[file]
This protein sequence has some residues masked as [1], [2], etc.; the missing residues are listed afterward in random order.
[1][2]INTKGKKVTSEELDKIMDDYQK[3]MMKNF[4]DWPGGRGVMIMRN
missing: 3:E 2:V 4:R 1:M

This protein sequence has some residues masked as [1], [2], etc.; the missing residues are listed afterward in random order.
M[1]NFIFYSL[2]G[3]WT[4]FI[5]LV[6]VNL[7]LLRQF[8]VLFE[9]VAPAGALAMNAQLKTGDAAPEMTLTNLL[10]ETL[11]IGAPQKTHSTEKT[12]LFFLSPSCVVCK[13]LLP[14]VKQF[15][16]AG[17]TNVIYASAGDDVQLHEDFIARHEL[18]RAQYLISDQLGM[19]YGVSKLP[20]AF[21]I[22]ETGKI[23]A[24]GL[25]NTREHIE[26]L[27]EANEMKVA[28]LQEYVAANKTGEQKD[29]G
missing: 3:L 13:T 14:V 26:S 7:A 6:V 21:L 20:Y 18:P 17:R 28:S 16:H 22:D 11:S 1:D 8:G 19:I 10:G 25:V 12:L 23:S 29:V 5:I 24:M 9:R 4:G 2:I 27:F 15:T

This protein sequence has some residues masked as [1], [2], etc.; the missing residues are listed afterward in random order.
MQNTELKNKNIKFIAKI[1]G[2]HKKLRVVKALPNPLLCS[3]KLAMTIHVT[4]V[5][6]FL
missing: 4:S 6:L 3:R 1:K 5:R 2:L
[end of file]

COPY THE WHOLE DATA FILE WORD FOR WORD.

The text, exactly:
This protein sequence has some residues masked as [1], [2], etc.; the missing residues are listed afterward in random order.
[1][2]INTKGKKVTSEELDKIMDDYQK[3]MMKNF[4]DWPGGRGVMIMRN
missing: 3:E 2:V 4:R 1:M

This protein sequence has some residues masked as [1], [2], etc.; the missing residues are listed afterward in random order.
M[1]NFIFYSL[2]G[3]WT[4]FI[5]LV[6]VNL[7]LLRQF[8]VLFE[9]VAPAGALAMNAQLKTGDAAPEMTLTNLL[10]ETL[11]IGAPQKTHSTEKT[12]LFFLSPSCVVCK[13]LLP[14]VKQF[15][16]AG[17]TNVIYASAGDDVQLHEDFIARHEL[18]RAQYLISDQLGM[19]YGVSKLP[20]AF[21]I[22]ETGKI[23]A[24]GL[25]NTREHIE[26]L[27]EANEMKVA[28]LQEYVAANKTGEQKD[29]G
missing: 3:L 13:T 14:V 26:S 7:A 6:V 21:L 20:Y 18:P 17:R 28:S 16:H 22:D 11:S 1:D 8:G 19:I 10:G 25:V 12:L 23:S 29:V 5:I 24:M 9:R 4:G 2:I 27:F 15:T

This protein sequence has some residues masked as [1], [2], etc.; the missing residues are listed afterward in random order.
MQNTELKNKNIKFIAKI[1]G[2]HKKLRVVKALPNPLLCS[3]KLAMTIHVT[4]V[5][6]FL
missing: 4:S 6:L 3:R 1:K 5:R 2:L